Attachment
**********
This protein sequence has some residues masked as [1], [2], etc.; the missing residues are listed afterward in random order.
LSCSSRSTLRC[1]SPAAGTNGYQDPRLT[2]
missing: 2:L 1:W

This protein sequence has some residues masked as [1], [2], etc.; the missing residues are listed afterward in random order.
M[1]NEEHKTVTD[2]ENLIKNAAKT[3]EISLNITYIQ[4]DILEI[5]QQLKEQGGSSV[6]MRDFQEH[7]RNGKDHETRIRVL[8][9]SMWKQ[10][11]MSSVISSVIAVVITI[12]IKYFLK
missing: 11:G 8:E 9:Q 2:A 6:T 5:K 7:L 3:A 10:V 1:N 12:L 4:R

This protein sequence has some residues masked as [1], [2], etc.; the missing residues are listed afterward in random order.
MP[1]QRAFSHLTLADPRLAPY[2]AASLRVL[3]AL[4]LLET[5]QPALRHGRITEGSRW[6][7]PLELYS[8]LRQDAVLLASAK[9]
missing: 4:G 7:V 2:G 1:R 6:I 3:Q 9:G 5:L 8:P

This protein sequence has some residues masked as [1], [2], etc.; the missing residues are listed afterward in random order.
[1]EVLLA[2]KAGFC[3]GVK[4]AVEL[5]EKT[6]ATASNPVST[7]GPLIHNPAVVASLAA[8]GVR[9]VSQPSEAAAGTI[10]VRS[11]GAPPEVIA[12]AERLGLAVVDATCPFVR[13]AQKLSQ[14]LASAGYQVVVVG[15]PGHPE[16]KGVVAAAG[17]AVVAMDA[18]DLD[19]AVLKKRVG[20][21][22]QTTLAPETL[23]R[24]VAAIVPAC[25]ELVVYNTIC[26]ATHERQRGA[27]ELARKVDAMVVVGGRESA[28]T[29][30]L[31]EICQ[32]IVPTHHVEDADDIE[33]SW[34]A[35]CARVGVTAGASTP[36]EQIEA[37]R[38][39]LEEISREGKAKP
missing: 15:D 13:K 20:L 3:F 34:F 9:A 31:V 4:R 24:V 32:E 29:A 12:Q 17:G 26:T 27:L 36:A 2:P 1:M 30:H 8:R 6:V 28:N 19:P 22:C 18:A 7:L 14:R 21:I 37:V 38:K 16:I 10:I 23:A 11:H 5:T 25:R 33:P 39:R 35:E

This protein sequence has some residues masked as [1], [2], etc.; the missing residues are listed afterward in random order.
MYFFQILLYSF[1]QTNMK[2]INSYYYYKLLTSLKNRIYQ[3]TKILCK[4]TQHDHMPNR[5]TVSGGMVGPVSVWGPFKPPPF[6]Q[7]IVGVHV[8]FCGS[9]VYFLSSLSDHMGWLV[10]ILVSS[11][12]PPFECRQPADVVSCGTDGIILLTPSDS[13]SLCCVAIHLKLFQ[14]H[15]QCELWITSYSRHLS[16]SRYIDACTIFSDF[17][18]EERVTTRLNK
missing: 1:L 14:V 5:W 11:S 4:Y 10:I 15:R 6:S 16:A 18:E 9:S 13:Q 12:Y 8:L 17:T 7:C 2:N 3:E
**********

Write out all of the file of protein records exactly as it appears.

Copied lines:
This protein sequence has some residues masked as [1], [2], etc.; the missing residues are listed afterward in random order.
LSCSSRSTLRC[1]SPAAGTNGYQDPRLT[2]
missing: 2:L 1:W

This protein sequence has some residues masked as [1], [2], etc.; the missing residues are listed afterward in random order.
M[1]NEEHKTVTD[2]ENLIKNAAKT[3]EISLNITYIQ[4]DILEI[5]QQLKEQGGSSV[6]MRDFQEH[7]RNGKDHETRIRVL[8][9]SMWKQ[10][11]MSSVISSVIAVVITI[12]IKYFLK
missing: 11:G 8:E 9:Q 2:A 6:T 5:K 7:L 3:A 10:V 1:N 12:L 4:R

This protein sequence has some residues masked as [1], [2], etc.; the missing residues are listed afterward in random order.
MP[1]QRAFSHLTLADPRLAPY[2]AASLRVL[3]AL[4]LLET[5]QPALRHGRITEGSRW[6][7]PLELYS[8]LRQDAVLLASAK[9]
missing: 4:G 7:V 2:G 1:R 6:I 3:Q 9:G 5:L 8:P

This protein sequence has some residues masked as [1], [2], etc.; the missing residues are listed afterward in random order.
[1]EVLLA[2]KAGFC[3]GVK[4]AVEL[5]EKT[6]ATASNPVST[7]GPLIHNPAVVASLAA[8]GVR[9]VSQPSEAAAGTI[10]VRS[11]GAPPEVIA[12]AERLGLAVVDATCPFVR[13]AQKLSQ[14]LASAGYQVVVVG[15]PGHPE[16]KGVVAAAG[17]AVVAMDA[18]DLD[19]AVLKKRVG[20][21][22]QTTLAPETL[23]R[24]VAAIVPAC[25]ELVVYNTIC[26]ATHERQRGA[27]ELARKVDAMVVVGGRESA[28]T[29][30]L[31]EICQ[32]IVPTHHVEDADDIE[33]SW[34]A[35]CARVGVTAGASTP[36]EQIEA[37]R[38][39]LEEISREGKAKP
missing: 15:D 13:K 20:L 3:F 34:F 9:A 31:V 4:R 24:V 32:E 29:A 12:Q 17:G 26:T 27:L 36:A 2:P 1:M 30:H 8:R 6:V 28:N 19:P 22:C 18:A 7:L 14:R 21:I 37:V 38:K 16:I 10:I 23:A 11:H 5:T 25:R 33:P 39:R 35:E

This protein sequence has some residues masked as [1], [2], etc.; the missing residues are listed afterward in random order.
MYFFQILLYSF[1]QTNMK[2]INSYYYYKLLTSLKNRIYQ[3]TKILCK[4]TQHDHMPNR[5]TVSGGMVGPVSVWGPFKPPPF[6]Q[7]IVGVHV[8]FCGS[9]VYFLSSLSDHMGWLV[10]ILVSS[11][12]PPFECRQPADVVSCGTDGIILLTPSDS[13]SLCCVAIHLKLFQ[14]H[15]QCELWITSYSRHLS[16]SRYIDACTIFSDF[17][18]EERVTTRLNK
missing: 1:L 14:V 5:W 11:S 4:Y 10:I 15:R 6:S 16:A 18:E 9:S 13:Q 12:Y 8:L 17:T 7:C 2:N 3:E